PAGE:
There was a commotion in the gallery; one of the disciples was back, carrying a scroll, but along with him had come a man robed in silver-white, his face drawn with worry. Yuan Suwei let out a short breath. “Our time is up.” They drifted back toward the gallery, their footsteps making soft splashes on the white stone. After a few moments, Yuan Suwei spoke. “How do I know you’re telling the truth?”

Lian Zhidiao sought and held Yuan Suwei’s gaze. “There are two areas of tainted earth under the sect leader’s palace. Your brother has a pond in the center of his palace, does he not?” 

Yuan Suwei’s throat bobbed as he swallowed. “Yes.” 

“Drain it.” Lian Zhidiao glanced sidelong at Yuan Suwei. “I would wager there is something interesting in the mud.” 

They stepped back under the eaves of the gallery, and Yuan Suwei handed the umbrella off to one of the disciples. He resumed his position behind the clerks, but remained standing, looking down at the scroll below them.

The oracle was agitated, almost frantic. “My lord Arbiter—” 

“Are you the only one who saw the name of the scroll?” Yuan Suwei asked, leveling his piercing gaze at the oracle who had come back with the disciple. 

The oracle seemed cowed. “No. The other oracles saw it as well.” 

Yuan Suwei gave a tight nod. “I suppose that is to be expected, given the sword. You are dismissed.” 

“My lord—” 

“I said, you are dismissed.” 

The oracle gave the scroll a look of longing, but spared no further attention for Lian Zhidiao, even as he left. His hurried footsteps disappeared from the gallery, leaving Yuan Suwei with a look like he’d bitten into a spoiled persimmon.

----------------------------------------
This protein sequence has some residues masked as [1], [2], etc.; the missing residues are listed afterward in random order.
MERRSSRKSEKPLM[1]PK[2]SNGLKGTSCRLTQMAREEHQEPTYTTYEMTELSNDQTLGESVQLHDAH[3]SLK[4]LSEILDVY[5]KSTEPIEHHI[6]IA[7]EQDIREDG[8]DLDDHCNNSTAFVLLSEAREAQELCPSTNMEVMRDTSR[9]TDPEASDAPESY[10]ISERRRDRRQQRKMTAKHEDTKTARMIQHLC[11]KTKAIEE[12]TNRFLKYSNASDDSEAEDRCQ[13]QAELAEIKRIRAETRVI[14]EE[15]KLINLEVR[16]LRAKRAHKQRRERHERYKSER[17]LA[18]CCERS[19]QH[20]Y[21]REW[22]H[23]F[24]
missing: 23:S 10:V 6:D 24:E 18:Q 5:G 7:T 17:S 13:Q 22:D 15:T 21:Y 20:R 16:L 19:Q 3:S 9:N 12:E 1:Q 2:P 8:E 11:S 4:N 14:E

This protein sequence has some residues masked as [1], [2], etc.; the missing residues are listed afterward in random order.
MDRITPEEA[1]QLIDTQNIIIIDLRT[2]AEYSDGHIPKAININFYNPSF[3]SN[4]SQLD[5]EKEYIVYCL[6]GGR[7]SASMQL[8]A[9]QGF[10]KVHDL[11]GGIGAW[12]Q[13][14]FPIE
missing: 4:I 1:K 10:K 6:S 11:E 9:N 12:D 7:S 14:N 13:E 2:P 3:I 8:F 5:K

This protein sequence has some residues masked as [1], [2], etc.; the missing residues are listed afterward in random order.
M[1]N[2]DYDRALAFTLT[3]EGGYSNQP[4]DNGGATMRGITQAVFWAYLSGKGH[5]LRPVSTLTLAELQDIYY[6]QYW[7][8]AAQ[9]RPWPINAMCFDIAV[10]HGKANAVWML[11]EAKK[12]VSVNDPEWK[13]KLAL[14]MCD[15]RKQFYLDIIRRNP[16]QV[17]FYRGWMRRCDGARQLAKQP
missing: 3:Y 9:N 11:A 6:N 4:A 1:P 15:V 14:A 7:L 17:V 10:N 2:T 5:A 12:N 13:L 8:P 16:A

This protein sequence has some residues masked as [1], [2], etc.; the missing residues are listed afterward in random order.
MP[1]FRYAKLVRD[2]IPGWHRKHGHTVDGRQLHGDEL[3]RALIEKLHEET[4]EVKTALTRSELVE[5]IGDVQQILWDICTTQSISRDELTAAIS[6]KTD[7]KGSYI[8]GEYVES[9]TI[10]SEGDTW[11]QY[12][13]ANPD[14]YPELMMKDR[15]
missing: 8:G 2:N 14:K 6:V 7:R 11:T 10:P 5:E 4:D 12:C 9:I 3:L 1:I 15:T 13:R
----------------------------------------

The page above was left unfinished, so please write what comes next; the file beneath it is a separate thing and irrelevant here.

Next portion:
He’s clearing the room. He doesn’t want anyone here who doesn’t have allegiance to him. The thought made cold sweat break out on the back of Lian Zhidiao’s neck. He crossed his arms, enfolding Shanzhen in them, letting it rest on his shoulder.

Once the oracle was gone, Yuan Suwei nodded at the clerk. “You may unroll it.” 

Every sword had such a scroll, with the names of previous wielders, dates, and any notable events the sword was involved in. Oracles from the Yuan sect tracked such appearances with zeal, and certain swords could be said to be omens of things to come. The scroll for Shanzhen was slim, backed with black silk, with the name of the sword on a tag dangling off the end. Yuan Suwei folded his arms over his chest, studying Lian Zhidiao as the clerk unfurled the scroll and began to read aloud. 

“The sword Shanzhen, a jian with the ability to call lightning forth at a strike. First seen nearly a thousand years ago, it does not appear commonly. Its most recent owner…” The clerk visibly paled. He glanced at Lian Zhidiao and then turned to look at Yuan Suwei over his shoulder. “My lord Arbiter.” 

Yuan Suwei replied in a clipped tone, “You may read it. I imagine the other oracles have already sent their messengers, so it does no good to be coy about it here.”